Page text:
Below you'll find an overview of new useful Adobe Photoshop techniques and tutorials that we've found and collected over the last months. We sincerely hope that at least some of the techniques presented there will help you improve your graphic design skills in Adobe Photoshop. And sincere thanks to all designers and developers whose articles are featured in this review. We respect and appreciate your contributions to the design community, folks!

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The Process Behind Good Illustration (Part 3)

In Part II I started a list of some personal process-oriented thoughts on illustration—more specifically about some ways to help broaden the creative process and make its execution more effective. In this Part III, I'll wrap up the list in the same vein as Part II's, with a few more of my thoughts on the subject.

Once again, while I hope these tips strike the right chord with readers from all creative fields and levels, I share them partially because many of them are still so freshly new in my head, and I can recall vividly their having planted themselves there during my time as a student. That said, there's plenty more learning to be done on my end as well, and I invite you to share your responses and your own additions to the list in the comments, no matter what corner of the creative world you are from.

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The Process Behind Good Illustration (Part 2)

In Part I we skimmed the surface on a few points regarding when an image becomes an illustration. But, of course, this knowledge isn't very useful if we don’t know how to apply it to our work when the pencil hits the paper! Or, stylus hits the tablet, whatever it is you do.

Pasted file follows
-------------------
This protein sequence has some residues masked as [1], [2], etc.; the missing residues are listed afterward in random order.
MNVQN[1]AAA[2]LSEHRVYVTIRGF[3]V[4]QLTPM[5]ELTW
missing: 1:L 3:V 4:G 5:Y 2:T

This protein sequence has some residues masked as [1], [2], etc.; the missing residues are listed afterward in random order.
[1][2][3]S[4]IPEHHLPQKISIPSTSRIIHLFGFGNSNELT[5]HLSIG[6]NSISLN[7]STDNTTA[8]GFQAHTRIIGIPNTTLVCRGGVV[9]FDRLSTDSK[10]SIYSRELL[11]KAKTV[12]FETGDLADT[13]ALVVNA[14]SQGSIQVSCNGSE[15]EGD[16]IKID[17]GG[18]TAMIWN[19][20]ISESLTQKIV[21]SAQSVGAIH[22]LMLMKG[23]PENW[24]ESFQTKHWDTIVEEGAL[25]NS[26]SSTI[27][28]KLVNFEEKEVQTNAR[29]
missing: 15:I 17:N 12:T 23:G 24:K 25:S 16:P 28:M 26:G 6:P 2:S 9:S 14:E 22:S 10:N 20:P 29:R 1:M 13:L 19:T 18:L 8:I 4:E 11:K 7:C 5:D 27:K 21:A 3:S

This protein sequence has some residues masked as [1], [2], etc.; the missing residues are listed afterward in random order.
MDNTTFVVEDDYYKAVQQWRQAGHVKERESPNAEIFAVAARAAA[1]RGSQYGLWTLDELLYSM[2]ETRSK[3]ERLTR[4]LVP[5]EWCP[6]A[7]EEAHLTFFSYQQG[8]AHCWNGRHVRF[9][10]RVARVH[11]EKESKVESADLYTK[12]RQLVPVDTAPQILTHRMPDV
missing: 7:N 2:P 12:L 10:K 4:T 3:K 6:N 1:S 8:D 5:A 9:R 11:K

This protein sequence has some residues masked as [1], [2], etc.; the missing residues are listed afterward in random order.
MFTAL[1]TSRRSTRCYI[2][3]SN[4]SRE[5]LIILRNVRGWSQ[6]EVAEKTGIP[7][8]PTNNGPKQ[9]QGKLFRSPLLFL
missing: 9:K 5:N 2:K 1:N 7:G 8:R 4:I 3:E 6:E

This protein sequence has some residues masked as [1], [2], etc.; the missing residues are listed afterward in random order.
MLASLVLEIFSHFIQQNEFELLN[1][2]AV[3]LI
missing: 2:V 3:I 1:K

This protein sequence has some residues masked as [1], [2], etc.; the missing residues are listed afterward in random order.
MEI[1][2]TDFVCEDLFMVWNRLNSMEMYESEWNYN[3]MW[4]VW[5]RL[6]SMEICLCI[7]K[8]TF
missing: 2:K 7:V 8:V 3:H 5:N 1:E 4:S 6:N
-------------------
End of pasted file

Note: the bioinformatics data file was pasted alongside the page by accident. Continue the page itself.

In this second part of the article, I'd like to share some of these practices that have been invaluable to me as an illustration student, and ones that I will carry with me for a long time to come.

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Start Using CSS3 Today: Techniques and Tutorials

We have been publishing articles about CSS3 for a while now, and we keep receiving angry e-mails from some developers who complain that it doesn't make sense to use CSS3 today. Yes, Internet Explorer doesn't support most CSS3 properties. And yes, CSS3 vendor prefixes are bad for maintainability (and this is why we recommend extracting vendor prefixes in a separate CSS3 file).

But it's OK to accept that Web is a dynamic medium, and it's OK to create rich, interactive, beautiful designs for those who are already using a modern browser or will be using one soon. It just doesn't make sense to keep looking back, being afraid of looking forward and therefore avoid experimenting and learning about new CSS3 properties today. And this is why we keep publishing articles about CSS3.

CSS3 Leopard-style Stacks

In this post we present an extensive round-up of CSS3 techniques, tools and resources that will help you learn how to use CSS3 in your designs right away. We have grouped most useful articles by the corresponding properties, described what browsers support what properties, presented alternative JavaScript-based approaches and workarounds for Internet Explorer and added a couple of links to useful CSS3 generators and tools in the end of the post.

You may be interested in the following related articles: